Egypt’s Mediterranean tragedies and unresolved illegal immigration

Official pledges to issue strict laws to curb the phenomenon were met with a great deal of skepticism

Sonia Farid

Published: Updated:

While not the first of its kind and unlikely to be the last, the tragedy of the last sunken Rosetta boat off Egypt’s Mediterranean coast is arguably one of the worst not only because of the number of casualties—more than 200 bodies have been found so far—but also due to the way it underlines the gravity of the problem of illegal immigration. Official pledges to issue strict laws to curb the phenomenon were met with a great deal of skepticism as many saw the root causes which drive hundreds of youths to risk their lives quite overlooked and others objected to what they perceived as the growing tendency to blame the victims for their fates. Meanwhile, it remains unknown whether in a country like Egypt tight control along the extended coastal line is possible.

Minister of Manpower Mohamed Saafan argued that there is a large number of job opportunities in Egypt, but youths do not apply for them because of small salaries. “So those youths are willing to pay 50-60 thousand pounds to a smuggler to live in a foreign country illegally and accept a menial job, but do not want to work in Egypt?” he said, adding that ministry has offered more than 213,000 job opportunities, only 10 percent of which were taken. “We also offer opportunities for working abroad.”

Saafan added that youths should realize that everyone starts small then gradually gets bigger. “I personally was paid 50 pounds a month for my first job. We all started small.”

Cabinet spokesman Hossam Qawish argued that illegal immigrants are not driven by economic reasons because they pay a lot of money for smugglers. “They could have used the same money to start projects in their respective villages,” he said. “This way they would benefit and spare themselves the risk they take when they immigrate illegally.” Qawish also attributed the phenomenon to a lack of awareness among youths about the dangers of illegal immigration.

Mohamed al-Kashef, researcher in refugee affairs at the Egyptian Initiative for Personal Rights, noted that there has been a tendency for blaming the victims in several tragic events since 2011. “You always hear things like ‘Why did they go there?’ implying that the victims had it coming in one way or another,” he said.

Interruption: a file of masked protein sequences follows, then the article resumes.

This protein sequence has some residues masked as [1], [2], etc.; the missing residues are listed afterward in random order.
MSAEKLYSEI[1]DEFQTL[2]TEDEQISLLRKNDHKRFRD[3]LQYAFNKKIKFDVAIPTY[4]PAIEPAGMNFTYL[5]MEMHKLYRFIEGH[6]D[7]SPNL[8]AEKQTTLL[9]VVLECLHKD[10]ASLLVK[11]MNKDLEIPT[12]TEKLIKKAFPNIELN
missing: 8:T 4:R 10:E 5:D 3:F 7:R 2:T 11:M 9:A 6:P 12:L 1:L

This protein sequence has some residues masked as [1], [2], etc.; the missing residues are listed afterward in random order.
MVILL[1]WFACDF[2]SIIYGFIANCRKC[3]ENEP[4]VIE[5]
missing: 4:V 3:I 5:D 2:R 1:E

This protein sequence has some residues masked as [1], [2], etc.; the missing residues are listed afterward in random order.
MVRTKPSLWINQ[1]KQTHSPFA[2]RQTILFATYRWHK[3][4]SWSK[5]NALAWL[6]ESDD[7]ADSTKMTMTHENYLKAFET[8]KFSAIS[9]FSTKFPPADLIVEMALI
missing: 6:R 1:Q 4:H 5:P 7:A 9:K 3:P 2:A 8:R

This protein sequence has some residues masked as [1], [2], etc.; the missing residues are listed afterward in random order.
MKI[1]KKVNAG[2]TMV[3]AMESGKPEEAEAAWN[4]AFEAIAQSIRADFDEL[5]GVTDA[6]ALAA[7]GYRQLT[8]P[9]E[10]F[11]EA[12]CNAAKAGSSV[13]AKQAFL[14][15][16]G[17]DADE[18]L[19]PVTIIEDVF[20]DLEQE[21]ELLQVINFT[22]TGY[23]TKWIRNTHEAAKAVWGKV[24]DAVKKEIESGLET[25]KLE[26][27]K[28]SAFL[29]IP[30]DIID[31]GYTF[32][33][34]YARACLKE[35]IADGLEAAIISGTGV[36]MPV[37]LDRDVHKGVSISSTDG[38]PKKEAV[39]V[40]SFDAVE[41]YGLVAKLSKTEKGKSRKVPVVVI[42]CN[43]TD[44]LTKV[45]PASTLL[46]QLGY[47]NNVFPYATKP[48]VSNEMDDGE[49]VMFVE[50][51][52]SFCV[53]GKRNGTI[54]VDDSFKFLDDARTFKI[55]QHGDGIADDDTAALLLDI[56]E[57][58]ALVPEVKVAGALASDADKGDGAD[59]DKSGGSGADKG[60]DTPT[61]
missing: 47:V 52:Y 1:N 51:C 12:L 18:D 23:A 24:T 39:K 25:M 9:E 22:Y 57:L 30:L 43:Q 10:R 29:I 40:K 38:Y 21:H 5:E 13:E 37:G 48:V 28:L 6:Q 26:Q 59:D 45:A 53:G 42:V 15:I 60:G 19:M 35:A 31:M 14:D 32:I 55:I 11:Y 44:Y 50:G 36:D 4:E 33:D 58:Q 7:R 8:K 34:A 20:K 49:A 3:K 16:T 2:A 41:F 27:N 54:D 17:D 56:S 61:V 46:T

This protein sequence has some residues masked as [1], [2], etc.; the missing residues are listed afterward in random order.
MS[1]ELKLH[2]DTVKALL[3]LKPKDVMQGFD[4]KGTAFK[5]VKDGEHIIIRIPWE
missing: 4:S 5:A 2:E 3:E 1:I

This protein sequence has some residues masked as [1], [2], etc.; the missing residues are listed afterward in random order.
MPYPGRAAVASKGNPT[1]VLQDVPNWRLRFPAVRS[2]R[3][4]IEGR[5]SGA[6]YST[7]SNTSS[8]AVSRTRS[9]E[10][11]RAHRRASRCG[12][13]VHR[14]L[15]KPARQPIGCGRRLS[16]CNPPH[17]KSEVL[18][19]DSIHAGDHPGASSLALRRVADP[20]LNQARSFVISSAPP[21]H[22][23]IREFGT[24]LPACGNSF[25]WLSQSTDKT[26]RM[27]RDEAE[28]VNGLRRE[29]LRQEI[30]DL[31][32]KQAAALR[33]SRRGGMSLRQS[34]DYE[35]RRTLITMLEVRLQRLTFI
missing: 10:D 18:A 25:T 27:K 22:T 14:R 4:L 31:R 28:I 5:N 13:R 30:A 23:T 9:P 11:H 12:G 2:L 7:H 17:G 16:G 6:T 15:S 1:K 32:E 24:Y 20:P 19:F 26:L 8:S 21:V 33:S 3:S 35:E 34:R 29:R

Kashef added that there is also a tendency to exaggerate the numbers immigrants pay to their smugglers to give the impression that they were not poor. “The trip costs 18-30 thousand pounds, but the whole amount is paid after the immigrant manages to cross to the other side of the Mediterranean,” he explained. “If they really had this money on them, they would get a bank statement and apply for a visa instead of risking their lives.” Kashef argued that those who blame the victims always belong to the middle or upper middle class and are, therefore, unlikely to understand the hardship those immigrants go through before making this decision. He also objected to using the name “illegal immigrant” in Egyptian media. “Most international organizations use the term ‘undocumented immigrants’ because the word illegal gives the impression that they are criminals while they are, in fact, victims.”

Minister of Legal and Parliamentary Affairs Magdi al-Agati stressed that the draft law only penalizes those involved in organizing illegal immigration trips and not the immigrants themselves. “In fact, the law pays special attention to the protection and assistance offered to immigrants who are treated as victims and not accomplices in the crime,” he said in a statement that followed the tragedy. “The victims will be provided with the necessary physical and psychological care, will be compensated, and will be made aware of their legal rights.” The new law, Agati added, will make sure that “people with good intentions,” as he put it, are not harmed.

MP and member of the Human Rights Committee at the House of Representatives Samir Ghattas called the law “an evasion of responsibility” since the state is ignoring the actual causes of illegal immigration. “The government is being short-sighted in dealing with the problem exactly like resorting to borrowing instead of production when there is an economic problem,” he said. “So instead of looking for jobs for those youths who try to escape, the government is focusing on penalizing those who smuggled them.” Ghattas argued that no matter how deterrent the penalties in the new law would seem, they will not curb the phenomenon of illegal immigration. “There are strict laws in Egypt on doing drugs yet the number of people who do drugs is increasing,” he explained. “Those youths know that they might be ending their lives, yet still try to immigrate. If the law even imposes the capital punishment on those who immigrate illegally, they will still do it.” Ghattas also cited the example of Egyptians travelling to Libya to work there despite knowing they might end up kidnapped or beheaded.